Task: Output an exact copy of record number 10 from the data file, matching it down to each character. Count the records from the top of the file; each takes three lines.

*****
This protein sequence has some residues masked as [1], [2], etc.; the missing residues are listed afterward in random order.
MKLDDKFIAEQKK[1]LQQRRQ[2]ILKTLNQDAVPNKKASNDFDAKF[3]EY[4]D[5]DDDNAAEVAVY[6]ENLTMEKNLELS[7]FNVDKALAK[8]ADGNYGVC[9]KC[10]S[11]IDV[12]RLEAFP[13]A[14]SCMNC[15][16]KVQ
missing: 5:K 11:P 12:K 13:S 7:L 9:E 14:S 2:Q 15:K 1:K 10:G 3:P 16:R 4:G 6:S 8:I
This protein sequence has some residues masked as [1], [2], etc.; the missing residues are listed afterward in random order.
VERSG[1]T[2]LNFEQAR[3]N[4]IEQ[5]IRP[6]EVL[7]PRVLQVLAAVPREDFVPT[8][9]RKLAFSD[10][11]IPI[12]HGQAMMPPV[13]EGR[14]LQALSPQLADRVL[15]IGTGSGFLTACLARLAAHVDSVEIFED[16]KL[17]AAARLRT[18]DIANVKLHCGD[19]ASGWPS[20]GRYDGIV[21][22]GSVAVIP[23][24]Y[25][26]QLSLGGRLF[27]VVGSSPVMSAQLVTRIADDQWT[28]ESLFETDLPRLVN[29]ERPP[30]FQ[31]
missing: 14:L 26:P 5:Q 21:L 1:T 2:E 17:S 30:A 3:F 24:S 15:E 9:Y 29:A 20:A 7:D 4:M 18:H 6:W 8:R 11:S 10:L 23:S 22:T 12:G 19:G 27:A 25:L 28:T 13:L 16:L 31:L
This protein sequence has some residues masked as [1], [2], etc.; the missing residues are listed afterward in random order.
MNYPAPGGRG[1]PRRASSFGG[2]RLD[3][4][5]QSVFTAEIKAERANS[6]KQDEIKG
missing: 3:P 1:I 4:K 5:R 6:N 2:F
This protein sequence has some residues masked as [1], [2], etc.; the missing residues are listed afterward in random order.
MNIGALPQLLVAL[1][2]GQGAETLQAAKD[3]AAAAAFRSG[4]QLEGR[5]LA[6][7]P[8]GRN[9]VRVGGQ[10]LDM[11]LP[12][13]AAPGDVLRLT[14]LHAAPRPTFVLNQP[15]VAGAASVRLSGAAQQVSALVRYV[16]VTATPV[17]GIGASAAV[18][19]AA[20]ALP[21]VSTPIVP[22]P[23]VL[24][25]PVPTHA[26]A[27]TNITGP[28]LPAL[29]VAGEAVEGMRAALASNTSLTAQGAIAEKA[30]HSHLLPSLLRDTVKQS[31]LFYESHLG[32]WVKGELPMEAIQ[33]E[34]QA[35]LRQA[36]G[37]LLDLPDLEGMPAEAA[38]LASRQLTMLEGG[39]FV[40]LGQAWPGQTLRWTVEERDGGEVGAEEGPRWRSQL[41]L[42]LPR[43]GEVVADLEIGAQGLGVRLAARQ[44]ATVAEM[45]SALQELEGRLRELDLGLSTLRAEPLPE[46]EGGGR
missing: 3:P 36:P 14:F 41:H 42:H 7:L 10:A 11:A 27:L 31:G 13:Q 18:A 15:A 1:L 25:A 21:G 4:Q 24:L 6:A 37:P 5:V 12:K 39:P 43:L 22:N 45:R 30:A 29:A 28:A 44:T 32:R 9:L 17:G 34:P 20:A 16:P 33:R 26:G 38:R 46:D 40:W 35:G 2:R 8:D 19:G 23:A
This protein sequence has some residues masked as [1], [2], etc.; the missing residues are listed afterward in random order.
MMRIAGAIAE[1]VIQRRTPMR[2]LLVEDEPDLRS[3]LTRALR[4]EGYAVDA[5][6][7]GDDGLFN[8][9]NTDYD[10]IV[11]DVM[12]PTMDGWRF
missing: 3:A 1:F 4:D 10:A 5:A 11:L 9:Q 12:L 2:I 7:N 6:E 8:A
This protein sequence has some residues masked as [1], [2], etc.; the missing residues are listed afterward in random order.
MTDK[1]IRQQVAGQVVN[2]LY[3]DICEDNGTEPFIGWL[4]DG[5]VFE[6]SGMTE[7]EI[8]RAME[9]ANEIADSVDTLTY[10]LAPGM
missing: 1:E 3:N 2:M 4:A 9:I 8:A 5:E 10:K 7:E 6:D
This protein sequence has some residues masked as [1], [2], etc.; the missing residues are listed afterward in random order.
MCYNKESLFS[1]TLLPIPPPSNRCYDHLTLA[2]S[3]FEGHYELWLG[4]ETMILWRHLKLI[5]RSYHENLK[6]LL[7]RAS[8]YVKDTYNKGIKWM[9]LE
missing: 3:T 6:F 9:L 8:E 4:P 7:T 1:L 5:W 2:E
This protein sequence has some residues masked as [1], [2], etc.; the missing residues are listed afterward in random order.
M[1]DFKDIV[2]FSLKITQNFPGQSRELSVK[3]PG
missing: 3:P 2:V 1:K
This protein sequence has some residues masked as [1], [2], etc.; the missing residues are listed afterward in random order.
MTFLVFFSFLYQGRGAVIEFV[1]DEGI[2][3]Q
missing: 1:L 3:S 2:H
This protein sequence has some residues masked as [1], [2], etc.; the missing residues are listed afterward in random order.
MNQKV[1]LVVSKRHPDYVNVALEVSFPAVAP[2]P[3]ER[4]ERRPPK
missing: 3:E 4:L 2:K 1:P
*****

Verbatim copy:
This protein sequence has some residues masked as [1], [2], etc.; the missing residues are listed afterward in random order.
MNQKV[1]LVVSKRHPDYVNVALEVSFPAVAP[2]P[3]ER[4]ERRPPK
missing: 3:E 4:L 2:K 1:P